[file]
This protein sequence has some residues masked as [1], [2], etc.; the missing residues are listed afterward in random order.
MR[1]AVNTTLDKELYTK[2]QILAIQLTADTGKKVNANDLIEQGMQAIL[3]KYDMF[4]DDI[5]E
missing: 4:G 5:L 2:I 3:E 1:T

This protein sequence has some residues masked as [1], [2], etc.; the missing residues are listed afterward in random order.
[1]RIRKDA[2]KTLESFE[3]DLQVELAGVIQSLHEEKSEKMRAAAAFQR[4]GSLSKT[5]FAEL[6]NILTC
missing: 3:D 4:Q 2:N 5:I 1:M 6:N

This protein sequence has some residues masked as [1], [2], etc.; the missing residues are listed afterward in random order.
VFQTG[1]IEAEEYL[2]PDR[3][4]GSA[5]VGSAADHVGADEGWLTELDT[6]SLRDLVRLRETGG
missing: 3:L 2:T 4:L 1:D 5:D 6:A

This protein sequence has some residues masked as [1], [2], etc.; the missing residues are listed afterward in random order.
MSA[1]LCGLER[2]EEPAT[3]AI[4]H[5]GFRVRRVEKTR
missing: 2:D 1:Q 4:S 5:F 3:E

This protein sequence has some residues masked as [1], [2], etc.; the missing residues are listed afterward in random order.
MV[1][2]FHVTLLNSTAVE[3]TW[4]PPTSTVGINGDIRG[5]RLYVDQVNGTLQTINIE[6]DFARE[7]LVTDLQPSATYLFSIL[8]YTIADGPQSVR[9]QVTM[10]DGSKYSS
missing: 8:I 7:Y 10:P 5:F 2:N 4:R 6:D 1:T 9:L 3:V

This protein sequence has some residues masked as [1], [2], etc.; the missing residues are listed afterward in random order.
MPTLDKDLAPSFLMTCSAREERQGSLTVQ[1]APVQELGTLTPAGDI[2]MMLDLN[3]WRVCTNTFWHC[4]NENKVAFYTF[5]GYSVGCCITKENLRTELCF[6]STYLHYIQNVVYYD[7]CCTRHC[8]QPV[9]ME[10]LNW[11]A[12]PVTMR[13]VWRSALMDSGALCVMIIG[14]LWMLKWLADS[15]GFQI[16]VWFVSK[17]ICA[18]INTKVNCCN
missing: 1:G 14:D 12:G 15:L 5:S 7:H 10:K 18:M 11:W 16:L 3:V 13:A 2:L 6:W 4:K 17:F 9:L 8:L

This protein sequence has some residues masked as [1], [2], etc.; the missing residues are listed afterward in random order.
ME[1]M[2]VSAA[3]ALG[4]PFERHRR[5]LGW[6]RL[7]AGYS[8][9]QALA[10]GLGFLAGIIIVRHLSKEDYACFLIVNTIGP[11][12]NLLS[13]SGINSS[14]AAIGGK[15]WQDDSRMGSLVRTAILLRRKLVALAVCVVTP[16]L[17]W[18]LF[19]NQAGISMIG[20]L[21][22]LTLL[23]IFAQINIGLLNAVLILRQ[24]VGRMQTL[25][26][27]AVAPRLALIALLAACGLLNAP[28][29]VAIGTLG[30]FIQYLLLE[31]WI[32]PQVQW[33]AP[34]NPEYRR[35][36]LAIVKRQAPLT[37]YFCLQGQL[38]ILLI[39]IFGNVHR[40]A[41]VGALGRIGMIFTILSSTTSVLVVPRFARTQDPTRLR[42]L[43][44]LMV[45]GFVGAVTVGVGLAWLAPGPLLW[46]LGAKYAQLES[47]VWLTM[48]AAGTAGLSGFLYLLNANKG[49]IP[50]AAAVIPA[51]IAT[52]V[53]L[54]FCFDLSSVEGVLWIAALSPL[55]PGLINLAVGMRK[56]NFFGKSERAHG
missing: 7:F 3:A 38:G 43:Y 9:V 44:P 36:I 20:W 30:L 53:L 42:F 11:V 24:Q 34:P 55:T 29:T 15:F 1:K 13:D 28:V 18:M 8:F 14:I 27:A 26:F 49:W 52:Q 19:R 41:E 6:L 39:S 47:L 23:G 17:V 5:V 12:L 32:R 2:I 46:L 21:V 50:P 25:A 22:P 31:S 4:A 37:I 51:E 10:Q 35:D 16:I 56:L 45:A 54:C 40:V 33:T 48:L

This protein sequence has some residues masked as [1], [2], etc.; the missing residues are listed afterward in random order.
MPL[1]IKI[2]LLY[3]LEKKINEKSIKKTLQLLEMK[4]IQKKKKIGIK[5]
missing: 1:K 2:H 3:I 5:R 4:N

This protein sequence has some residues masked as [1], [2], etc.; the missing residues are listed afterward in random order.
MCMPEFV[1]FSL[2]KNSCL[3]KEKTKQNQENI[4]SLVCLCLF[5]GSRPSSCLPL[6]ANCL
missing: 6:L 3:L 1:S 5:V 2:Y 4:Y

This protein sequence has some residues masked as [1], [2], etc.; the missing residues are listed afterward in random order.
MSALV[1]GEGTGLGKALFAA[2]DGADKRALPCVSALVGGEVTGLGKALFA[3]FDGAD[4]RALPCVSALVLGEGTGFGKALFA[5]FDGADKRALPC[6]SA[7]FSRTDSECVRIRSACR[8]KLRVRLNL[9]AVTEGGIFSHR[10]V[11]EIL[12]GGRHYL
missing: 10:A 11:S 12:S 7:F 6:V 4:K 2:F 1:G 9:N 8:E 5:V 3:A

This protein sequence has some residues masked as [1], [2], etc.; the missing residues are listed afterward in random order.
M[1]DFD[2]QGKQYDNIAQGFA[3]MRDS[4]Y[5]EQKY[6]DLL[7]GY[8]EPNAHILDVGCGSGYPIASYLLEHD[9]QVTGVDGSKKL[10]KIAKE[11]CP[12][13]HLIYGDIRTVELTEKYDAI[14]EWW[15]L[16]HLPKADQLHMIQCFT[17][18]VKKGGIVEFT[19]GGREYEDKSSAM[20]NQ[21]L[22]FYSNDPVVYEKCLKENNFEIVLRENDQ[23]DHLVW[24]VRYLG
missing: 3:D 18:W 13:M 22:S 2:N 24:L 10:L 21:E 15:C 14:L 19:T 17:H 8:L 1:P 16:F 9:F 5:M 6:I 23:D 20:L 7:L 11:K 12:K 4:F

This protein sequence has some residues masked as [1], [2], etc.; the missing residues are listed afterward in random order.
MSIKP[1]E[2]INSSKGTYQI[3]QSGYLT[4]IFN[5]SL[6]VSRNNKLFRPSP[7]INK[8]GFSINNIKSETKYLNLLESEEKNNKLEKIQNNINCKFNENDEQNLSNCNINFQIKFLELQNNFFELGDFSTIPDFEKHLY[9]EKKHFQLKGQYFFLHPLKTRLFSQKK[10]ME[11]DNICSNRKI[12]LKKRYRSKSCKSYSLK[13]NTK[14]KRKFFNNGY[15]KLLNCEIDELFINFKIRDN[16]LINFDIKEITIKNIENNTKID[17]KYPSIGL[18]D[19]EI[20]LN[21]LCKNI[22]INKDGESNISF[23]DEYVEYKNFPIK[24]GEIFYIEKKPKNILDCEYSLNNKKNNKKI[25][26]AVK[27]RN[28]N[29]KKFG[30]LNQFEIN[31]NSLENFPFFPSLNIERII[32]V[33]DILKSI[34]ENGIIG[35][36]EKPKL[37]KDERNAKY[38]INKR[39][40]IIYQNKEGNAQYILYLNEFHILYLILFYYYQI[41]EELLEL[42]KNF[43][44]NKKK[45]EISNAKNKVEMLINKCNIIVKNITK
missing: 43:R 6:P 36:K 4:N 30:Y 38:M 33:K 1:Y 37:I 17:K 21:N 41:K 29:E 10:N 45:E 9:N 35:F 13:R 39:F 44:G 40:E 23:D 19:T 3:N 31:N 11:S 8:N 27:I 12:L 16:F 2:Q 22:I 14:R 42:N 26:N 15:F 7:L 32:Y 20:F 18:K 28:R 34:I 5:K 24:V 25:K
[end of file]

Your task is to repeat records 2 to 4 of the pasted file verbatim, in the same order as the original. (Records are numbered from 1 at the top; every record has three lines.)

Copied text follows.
This protein sequence has some residues masked as [1], [2], etc.; the missing residues are listed afterward in random order.
[1]RIRKDA[2]KTLESFE[3]DLQVELAGVIQSLHEEKSEKMRAAAAFQR[4]GSLSKT[5]FAEL[6]NILTC
missing: 3:D 4:Q 2:N 5:I 1:M 6:N

This protein sequence has some residues masked as [1], [2], etc.; the missing residues are listed afterward in random order.
VFQTG[1]IEAEEYL[2]PDR[3][4]GSA[5]VGSAADHVGADEGWLTELDT[6]SLRDLVRLRETGG
missing: 3:L 2:T 4:L 1:D 5:D 6:A

This protein sequence has some residues masked as [1], [2], etc.; the missing residues are listed afterward in random order.
MSA[1]LCGLER[2]EEPAT[3]AI[4]H[5]GFRVRRVEKTR
missing: 2:D 1:Q 4:S 5:F 3:E